Stupid Shit That Pisses Me Off…

About a month ago, I was asked to review for a new journal that I have never reviewed for before. I’ve been about two weeks delayed in submitting my review. When I first received the manuscript I looked through the introduction and just felt off about it. I couldn’t put my finger on it, but it felt familiar. I tucked it away until I could give it closer attention.

I reopened it recently to finish the review and this time was struck even more forcefully with the knowledge that I had read part of it before.  I recognized particular phrases because I remembered having considered the wording interesting. I went to my EndNote and, sure enough, found the paper that these authors had plagiarized substantial portions of.

Damn it.

I stopped my review and emailed the associate editor immediately, but I still can’t help but feel irritated.  The study was generally interesting and there really was no need to plagiarize the sections they had. It was simply laziness. And that laziness means that they thought that the journal and/or reviews would also be too stupid or lazy to detect their malfeasance.  I’m already generally cranky because it is going to snow even more tonight and this has made my crankiness even worse. I hate feeling like I have had my time wasted because some dumb fuck could be bothered to write a couple of original paragraphs.

What the fuck is wrong with people?

kanye head shake

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16 responses to “Stupid Shit That Pisses Me Off…

  1. I thought only 7th graders tried to pull that crap.

  2. I’ve caught this myself and wondered with everything being on the internet how stupid are people that they think they can get away with it?

  3. I don’t think I’ve ever read the introduction of a paper I’m peer reviewing.

  4. Stupid shit indeed. One hopes the editors will uphold the honor and reputation of this fledgling journal by dropping the hammer on the plagiarists (since plagiarism of this sort is, by definition, scientific misconduct).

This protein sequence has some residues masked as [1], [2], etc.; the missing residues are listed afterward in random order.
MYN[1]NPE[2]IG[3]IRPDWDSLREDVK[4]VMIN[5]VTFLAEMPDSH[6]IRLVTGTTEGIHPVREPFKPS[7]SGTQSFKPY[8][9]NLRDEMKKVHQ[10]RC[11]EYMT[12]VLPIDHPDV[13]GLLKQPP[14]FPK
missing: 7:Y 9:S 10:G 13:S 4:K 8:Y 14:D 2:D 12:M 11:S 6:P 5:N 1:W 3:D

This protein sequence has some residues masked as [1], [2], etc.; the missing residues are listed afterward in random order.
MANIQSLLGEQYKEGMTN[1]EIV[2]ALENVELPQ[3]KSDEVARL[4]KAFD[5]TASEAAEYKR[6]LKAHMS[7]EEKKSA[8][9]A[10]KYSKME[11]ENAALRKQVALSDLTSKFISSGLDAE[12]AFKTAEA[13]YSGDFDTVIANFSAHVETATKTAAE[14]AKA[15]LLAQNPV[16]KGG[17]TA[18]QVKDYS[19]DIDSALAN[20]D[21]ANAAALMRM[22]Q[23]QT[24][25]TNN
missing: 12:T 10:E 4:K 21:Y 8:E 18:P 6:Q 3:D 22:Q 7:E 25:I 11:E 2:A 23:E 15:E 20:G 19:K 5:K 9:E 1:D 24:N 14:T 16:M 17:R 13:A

Snow also is stupid shit, at least past a certain point. I hope you get relief from it soon.

  5. I was a reviewer and found plagiarism–of one of my own review articles. Pointed it out to editor. Paper published anyway. Plagiarists are shit.

  6. Forward the evidence to the funders! Plagiarism is part of the official definition of scientific misconduct! Maybe CC a journalist like Ivan Oransky…

  7. I don’t know what is wrong with people either, but i wish it wasn’t! I am always amazed at how I can recognise something I have seen before, whether it is written by a student or in a paper. As you said ‘something seems off’.

  8. Also, wtf is wrong with the editors? run the goddamn thing through a plagiarism detection software BEFORE you waste my valuable reviewer time…
    Plagiarism detection is as trivial as copy editing with proper software. They have the software, I don’t. Sure, I will still spot-check a few phrases here and there via google (and blow up the images to check for obvious photoshopping, if they are high res enough), but it’s the editor’s job, not mine!

  9. Same thing happened to my PhD adviser my first year in grad school. He was reviewing a paper when he noticed a particular phrase that stuck in his mind. He googled that phrase and the whole introduction was lifted from another paper. He was so pissed – he called the editor right away and the paper was rejected. I think it happens more often than we’d like to admit.

  10. @ CPP: “I don’t think I’ve ever read the introduction of a paper I’m peer reviewing.”

    What do you read? I’ve seen you remark that you don’t read the methods section, and I doubt you bother with the discussion. Do you stop at the author names and title, and recommend just based on that alone? wtf? Just curious here. It would explain a lot that I’ve experienced.

  11. I reviewed a proposal once and recognized a couple of sentences – which turned out to be from a review paper I had written. I don’t think I did anything about it though because it wasn’t clear to me who could deal with it and the proposal was poor anyway.

  12. I was sent a textbook chapter once that turned out to be cobbled together out of one gob of plagiarism after another. Not to mention being totally incoherent — the publishers were apparently trying to use faculty reviewers instead of hiring any in-house editors.
    This was the only reviewing job I’ve ever had where they made me sign non-disclosure clauses, so worried were they about someone plagiarizing THEIR stuff. Guess it takes one to know one…

  13. That said, I wonder what folks think about the concept of self-plagiarism? When somebody publishes repeated papers in the same area, I see nothing wrong with reusing phrases in the introductory material. I mean, how many different ways can you say ‘The current theory is based on Frabney’s research on fruit bats (2001)’?

  14. in the words of the great philosopher, “Only be sure always to call it please ‘research’.”

  15. I closely read the results, figures, and figure legends.

  16. You have remarked very interesting details! P.s. Nice web site =)

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